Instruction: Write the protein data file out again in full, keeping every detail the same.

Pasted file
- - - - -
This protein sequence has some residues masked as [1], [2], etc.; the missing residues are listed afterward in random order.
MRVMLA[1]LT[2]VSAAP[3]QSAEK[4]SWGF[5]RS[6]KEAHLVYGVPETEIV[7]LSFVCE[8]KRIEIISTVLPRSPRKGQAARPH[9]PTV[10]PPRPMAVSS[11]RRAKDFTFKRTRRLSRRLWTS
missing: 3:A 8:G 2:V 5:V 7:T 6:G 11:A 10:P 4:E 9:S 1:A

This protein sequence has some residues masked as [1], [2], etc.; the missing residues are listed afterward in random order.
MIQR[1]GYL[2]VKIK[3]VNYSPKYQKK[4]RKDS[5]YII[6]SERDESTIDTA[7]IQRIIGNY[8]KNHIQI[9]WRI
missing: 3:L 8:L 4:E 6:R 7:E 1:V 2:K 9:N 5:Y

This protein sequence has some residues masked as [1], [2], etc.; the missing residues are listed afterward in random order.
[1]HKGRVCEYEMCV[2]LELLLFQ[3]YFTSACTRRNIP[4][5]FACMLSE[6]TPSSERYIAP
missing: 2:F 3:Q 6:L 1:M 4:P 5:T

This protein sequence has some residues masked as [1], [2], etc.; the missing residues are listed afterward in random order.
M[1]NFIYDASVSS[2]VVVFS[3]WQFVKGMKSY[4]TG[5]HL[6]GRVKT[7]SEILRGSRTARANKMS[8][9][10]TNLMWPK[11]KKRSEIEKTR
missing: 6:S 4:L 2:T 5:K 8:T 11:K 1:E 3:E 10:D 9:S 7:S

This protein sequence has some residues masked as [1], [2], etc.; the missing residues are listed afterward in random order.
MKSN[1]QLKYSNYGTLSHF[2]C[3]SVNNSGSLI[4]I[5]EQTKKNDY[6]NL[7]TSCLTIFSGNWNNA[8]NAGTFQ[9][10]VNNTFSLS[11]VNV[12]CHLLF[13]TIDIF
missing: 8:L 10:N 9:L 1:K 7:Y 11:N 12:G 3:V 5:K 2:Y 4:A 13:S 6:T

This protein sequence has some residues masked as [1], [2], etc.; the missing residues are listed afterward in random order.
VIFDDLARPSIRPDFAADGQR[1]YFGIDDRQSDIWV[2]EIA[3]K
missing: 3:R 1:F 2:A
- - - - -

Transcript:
This protein sequence has some residues masked as [1], [2], etc.; the missing residues are listed afterward in random order.
MRVMLA[1]LT[2]VSAAP[3]QSAEK[4]SWGF[5]RS[6]KEAHLVYGVPETEIV[7]LSFVCE[8]KRIEIISTVLPRSPRKGQAARPH[9]PTV[10]PPRPMAVSS[11]RRAKDFTFKRTRRLSRRLWTS
missing: 3:A 8:G 2:V 5:V 7:T 6:G 11:A 10:P 4:E 9:S 1:A

This protein sequence has some residues masked as [1], [2], etc.; the missing residues are listed afterward in random order.
MIQR[1]GYL[2]VKIK[3]VNYSPKYQKK[4]RKDS[5]YII[6]SERDESTIDTA[7]IQRIIGNY[8]KNHIQI[9]WRI
missing: 3:L 8:L 4:E 6:R 7:E 1:V 2:K 9:N 5:Y

This protein sequence has some residues masked as [1], [2], etc.; the missing residues are listed afterward in random order.
[1]HKGRVCEYEMCV[2]LELLLFQ[3]YFTSACTRRNIP[4][5]FACMLSE[6]TPSSERYIAP
missing: 2:F 3:Q 6:L 1:M 4:P 5:T

This protein sequence has some residues masked as [1], [2], etc.; the missing residues are listed afterward in random order.
M[1]NFIYDASVSS[2]VVVFS[3]WQFVKGMKSY[4]TG[5]HL[6]GRVKT[7]SEILRGSRTARANKMS[8][9][10]TNLMWPK[11]KKRSEIEKTR
missing: 6:S 4:L 2:T 5:K 8:T 11:K 1:E 3:E 10:D 9:S 7:S

This protein sequence has some residues masked as [1], [2], etc.; the missing residues are listed afterward in random order.
MKSN[1]QLKYSNYGTLSHF[2]C[3]SVNNSGSLI[4]I[5]EQTKKNDY[6]NL[7]TSCLTIFSGNWNNA[8]NAGTFQ[9][10]VNNTFSLS[11]VNV[12]CHLLF[13]TIDIF
missing: 8:L 10:N 9:L 1:K 7:Y 11:N 12:G 3:V 5:K 2:Y 4:A 13:S 6:T

This protein sequence has some residues masked as [1], [2], etc.; the missing residues are listed afterward in random order.
VIFDDLARPSIRPDFAADGQR[1]YFGIDDRQSDIWV[2]EIA[3]K
missing: 3:R 1:F 2:A